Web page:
This season, ESPN Insider writer John Hollinger announced a fantastic new tool for NBA rankings and predictions.
This tool, the Hollinger Playoff Predictor, predicts the outcomes of the various NBA teams' seasons, their likelihood of making the playoffs, winning their division, being the conference’s No. 1 seed, making it to the Finals, being the Champs and even winning the lottery.
The Predictor simulates the remainder of each teams' season 5,000 times, based on their current spot on the Hollinger Power Rankings.
For example, the Boston Celtics, number two in the power rankings, are expected to go 63-19, have a 100 percent chance of making it to the playoffs (in all 5,000 simulations, the Celtics made it), and have a 25.1 pecent chance of being NBA Champions (they were champs in 1,255 of the simulations).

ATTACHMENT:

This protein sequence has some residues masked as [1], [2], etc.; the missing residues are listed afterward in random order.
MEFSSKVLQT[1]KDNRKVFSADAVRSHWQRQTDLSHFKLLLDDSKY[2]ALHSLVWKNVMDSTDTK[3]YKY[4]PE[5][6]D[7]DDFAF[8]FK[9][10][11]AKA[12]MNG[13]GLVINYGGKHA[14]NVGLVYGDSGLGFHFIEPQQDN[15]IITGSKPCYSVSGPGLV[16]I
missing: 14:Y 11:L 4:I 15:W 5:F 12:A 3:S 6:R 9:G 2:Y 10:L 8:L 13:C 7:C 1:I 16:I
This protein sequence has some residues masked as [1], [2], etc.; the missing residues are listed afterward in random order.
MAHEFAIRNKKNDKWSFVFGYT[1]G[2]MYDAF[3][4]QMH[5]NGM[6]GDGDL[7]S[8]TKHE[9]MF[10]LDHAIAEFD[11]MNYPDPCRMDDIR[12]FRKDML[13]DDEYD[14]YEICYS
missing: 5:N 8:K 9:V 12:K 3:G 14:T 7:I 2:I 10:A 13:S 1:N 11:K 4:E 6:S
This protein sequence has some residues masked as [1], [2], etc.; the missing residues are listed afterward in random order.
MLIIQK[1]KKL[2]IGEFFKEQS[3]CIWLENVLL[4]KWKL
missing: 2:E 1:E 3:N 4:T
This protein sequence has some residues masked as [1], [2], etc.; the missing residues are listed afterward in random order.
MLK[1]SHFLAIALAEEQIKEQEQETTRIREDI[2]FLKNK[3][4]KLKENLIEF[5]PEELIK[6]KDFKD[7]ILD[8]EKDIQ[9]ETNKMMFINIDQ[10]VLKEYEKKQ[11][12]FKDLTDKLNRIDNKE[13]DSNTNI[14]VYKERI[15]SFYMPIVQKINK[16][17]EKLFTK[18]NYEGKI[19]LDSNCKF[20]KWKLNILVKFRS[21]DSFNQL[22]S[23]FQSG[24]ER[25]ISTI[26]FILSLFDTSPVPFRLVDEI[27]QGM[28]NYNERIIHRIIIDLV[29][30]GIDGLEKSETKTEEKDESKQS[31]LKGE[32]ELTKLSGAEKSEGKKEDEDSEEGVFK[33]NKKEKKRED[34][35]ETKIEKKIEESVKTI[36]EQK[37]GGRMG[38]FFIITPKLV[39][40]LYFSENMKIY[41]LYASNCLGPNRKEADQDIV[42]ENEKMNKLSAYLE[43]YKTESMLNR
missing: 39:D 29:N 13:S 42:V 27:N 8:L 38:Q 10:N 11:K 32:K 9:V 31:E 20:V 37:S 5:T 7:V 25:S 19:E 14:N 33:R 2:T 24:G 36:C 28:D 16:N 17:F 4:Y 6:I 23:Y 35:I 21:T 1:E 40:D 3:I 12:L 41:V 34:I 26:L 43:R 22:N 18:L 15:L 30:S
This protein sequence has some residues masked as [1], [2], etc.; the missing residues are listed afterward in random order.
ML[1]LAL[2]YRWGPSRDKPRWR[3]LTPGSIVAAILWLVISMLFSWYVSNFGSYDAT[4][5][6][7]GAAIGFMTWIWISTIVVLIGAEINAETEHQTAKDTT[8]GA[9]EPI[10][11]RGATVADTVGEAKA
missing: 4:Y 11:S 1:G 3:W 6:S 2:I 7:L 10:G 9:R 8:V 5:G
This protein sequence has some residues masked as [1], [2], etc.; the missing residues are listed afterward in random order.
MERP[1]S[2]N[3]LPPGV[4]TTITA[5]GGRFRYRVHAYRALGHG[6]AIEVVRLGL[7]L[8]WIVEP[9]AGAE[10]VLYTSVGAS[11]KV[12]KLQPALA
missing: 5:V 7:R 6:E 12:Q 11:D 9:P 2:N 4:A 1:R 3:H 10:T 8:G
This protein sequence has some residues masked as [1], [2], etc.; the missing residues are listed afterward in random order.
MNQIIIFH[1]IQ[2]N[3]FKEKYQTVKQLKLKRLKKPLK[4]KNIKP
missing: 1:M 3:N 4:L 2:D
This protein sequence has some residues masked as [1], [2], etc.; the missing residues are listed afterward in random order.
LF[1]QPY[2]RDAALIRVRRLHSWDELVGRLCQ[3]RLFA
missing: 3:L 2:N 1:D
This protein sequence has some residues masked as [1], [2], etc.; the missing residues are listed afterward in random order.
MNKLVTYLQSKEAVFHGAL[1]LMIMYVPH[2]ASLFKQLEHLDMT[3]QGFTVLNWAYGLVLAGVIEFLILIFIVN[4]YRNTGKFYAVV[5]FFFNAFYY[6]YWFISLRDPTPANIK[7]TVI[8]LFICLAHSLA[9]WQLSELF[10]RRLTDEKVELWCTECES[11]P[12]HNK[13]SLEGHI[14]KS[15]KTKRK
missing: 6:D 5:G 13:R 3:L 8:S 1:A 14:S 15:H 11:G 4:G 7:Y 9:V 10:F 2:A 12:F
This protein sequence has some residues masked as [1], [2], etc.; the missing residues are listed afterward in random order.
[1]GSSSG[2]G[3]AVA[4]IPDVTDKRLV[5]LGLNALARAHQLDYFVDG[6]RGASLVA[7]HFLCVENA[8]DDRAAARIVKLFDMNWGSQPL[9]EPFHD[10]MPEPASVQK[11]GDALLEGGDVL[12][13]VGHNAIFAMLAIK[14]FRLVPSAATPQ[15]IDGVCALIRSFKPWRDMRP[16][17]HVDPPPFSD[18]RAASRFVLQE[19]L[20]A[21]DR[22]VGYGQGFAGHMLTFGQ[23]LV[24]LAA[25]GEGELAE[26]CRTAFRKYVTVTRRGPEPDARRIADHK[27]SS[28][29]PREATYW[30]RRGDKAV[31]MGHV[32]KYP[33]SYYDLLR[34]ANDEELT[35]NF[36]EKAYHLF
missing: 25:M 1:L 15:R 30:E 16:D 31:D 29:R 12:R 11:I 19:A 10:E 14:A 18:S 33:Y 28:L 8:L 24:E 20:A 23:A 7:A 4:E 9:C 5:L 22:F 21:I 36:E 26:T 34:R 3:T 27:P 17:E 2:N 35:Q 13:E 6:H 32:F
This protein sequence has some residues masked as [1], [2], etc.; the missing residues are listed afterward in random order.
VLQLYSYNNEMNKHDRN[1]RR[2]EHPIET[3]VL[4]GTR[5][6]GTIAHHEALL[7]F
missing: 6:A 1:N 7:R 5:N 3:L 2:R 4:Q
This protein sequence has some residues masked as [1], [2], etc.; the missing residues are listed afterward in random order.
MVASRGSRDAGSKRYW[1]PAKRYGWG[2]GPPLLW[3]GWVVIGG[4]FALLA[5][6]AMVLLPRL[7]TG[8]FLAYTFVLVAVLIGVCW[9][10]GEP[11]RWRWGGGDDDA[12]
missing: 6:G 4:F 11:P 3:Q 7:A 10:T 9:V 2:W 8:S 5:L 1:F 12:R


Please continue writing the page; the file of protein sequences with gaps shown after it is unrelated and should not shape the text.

Meanwhile, my Cavs, thirteenth in the Power Rankings, have a projected record of 47-35, a 99.2 percent chance of making it to the playoffs and a 1.3 percent chance of being NBA Champs (only 65 simulations).
The only problem with the predictor stems from its greatest attribute. The simulations are completely computerized, so there are no human biases. The simulations cannot adjust for injuries.
For example, when LeBron James was out for a while and the Cavs lost several straight games, they had low predictions because the predictor bases its simulations on the team’s then-current level of play.
There is no doubt that this will be a tool used extensively in the future to evaluate a team's play.